The 2021 labor shortage has spread to nearly every sector of the U.S. economy, but perhaps none is more affected than manufacturing. Over the past decade, entry- and mid-level workers have incrementally abandoned manufacturing for jobs in tech and retail.
In the months following the pandemic, American manufacturing lost 1.4 million jobs. By most estimates it was among the top three hardest-hit sectors, along with hospitality and healthcare. And while manufacturing has mostly recovered the jobs lost to the pandemic, the Bureau of Labor Statistics still reported more than a million manufacturing job openings in October 2021–more than a year and a half after COVID first hit the U.S.
But today’s labor shortages are not purely COVID-driven. The industry has a reputational problem that can make it unattractive to workers. According to a 2017 study from Deloitte, fewer than 3 in 10 Americans would encourage their children to pursue a career in manufacturing. Their reasons? Job security, stability, and lack of career pathing.
That suggests that even if economists are right that the Great Resignation will soon end with the return of millions of Americans to a pre-pandemic workforce, manufacturing hiring will continue to lag.
So how can manufacturers use technology to address their labor problem?
The obvious answer is to use automation to fill the gaps, picking up the dull, dirty and dangerous tasks that are least desired by humans and better performed by robots. That opens up opportunities to perform higher value functions such as installing, operating and maintaining the robots, all of which are better, safer and higher paying than many traditional entry-level roles.
That idea is already catching on. From January to September 2021, North American factories and other users purchased 29,000 industrial robots worth nearly $1.5 billion, an increase of 37% from the same period in 2020.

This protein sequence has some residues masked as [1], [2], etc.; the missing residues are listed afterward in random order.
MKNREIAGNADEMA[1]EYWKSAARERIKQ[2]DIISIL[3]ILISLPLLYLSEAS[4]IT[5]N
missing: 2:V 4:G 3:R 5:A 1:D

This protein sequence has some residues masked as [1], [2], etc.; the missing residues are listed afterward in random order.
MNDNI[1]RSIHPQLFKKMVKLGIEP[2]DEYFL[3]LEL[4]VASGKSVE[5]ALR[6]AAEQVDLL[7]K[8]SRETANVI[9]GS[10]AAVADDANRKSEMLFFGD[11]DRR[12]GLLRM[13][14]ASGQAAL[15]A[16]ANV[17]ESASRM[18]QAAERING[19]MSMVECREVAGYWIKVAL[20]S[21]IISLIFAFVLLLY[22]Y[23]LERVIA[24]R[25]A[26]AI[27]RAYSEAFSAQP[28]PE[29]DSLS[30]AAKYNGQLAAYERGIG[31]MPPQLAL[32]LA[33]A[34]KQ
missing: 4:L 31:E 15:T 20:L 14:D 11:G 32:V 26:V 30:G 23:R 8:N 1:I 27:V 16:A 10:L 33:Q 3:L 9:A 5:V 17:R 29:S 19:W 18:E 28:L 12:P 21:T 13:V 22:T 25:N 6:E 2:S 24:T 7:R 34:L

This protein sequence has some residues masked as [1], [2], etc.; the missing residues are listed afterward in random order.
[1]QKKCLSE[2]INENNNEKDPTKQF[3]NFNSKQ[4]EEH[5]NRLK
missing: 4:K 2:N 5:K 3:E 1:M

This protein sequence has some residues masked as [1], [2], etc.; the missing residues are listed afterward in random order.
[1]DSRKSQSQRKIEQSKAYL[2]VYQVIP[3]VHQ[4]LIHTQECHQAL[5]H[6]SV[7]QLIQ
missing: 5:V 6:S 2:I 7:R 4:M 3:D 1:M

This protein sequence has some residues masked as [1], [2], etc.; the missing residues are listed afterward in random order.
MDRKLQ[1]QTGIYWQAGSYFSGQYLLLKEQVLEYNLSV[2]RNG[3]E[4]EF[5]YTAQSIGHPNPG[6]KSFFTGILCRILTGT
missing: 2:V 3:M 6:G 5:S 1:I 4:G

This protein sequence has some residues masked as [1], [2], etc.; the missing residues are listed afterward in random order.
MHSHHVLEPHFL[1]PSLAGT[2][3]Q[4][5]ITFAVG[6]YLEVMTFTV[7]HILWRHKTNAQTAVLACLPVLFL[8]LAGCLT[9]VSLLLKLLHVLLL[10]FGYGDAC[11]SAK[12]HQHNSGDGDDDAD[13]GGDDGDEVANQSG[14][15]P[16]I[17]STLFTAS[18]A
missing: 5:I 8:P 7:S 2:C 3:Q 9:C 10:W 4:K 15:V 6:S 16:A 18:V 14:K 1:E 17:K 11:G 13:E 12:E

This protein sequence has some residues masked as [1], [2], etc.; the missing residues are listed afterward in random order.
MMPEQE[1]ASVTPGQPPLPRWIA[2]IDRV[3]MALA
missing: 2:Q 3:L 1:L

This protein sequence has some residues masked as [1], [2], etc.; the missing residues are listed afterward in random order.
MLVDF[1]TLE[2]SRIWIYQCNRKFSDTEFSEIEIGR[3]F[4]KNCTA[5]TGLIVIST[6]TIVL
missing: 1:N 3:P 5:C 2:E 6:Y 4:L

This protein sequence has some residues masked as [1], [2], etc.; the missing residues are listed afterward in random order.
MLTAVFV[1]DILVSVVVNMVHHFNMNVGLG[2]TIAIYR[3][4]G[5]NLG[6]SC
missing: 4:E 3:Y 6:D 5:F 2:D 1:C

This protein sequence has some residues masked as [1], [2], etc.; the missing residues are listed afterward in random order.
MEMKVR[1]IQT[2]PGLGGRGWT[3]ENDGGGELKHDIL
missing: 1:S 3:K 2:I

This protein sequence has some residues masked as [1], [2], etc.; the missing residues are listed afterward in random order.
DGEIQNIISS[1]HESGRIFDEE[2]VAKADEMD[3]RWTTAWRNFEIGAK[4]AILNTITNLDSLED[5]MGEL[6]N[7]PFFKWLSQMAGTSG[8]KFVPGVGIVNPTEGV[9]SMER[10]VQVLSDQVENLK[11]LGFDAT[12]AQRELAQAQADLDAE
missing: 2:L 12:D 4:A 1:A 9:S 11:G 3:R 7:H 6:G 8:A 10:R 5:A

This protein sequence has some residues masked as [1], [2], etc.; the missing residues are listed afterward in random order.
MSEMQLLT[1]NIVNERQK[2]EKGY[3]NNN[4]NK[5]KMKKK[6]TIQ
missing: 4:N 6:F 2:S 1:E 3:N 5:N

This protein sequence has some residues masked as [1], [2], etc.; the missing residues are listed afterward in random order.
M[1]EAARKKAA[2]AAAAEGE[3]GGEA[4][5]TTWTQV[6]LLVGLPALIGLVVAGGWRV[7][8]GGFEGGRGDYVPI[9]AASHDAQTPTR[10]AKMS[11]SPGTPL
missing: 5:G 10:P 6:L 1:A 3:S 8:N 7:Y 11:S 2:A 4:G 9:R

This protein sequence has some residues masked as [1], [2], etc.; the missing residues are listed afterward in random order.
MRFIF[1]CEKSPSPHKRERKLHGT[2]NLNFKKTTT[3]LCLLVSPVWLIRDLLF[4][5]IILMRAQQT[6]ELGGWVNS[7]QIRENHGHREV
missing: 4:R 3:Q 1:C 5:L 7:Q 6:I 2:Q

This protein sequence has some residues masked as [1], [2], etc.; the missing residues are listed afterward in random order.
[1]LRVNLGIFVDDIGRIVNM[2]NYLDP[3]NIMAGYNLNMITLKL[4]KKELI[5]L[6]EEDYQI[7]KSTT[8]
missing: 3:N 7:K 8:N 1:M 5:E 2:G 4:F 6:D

Production automation is critical to helping factories meet the growing demand for American-made goods, but it’s not the only benefit of automation adoption.
The entrance of more advanced technology into our factories creates new opportunities for workers in high-value fields like data science, engineering, and computer programming. Unlike many other industries hiring these types of workers, manufacturers have the experience providing on-the-job vocational training, which broadens their talent pool while making them more attractive to workers seeking professional development opportunities.
Today we have barely scratched the surface of automation opportunity. Emerging technologies like deep-learning quality control, advances in robotic picking and grasping, predictive maintenance, and data-driven inventory management will reinvent factories into the modern technology marvels they once were.
As the value proposition of a manufacturing job improves, so does the promise of stability, upskilling and upward mobility.
Manufacturers are adopting technology because they have to in order to stay afloat and competitive, and to meet the growing demand for American-made goods with a shrinking supply of American workers. But by embracing automation, they are also helping workers get more advanced, higher-paying, technology-driven jobs that drive our whole economy forward.
Jeff Burnstein is the president of the Association for Advancing Automation (A3), North America’s largest automation trade association representing more than 1,050 organizations involved in robotics, artificial intelligence, machine vision & imaging, motion control & motors and related automation technologies.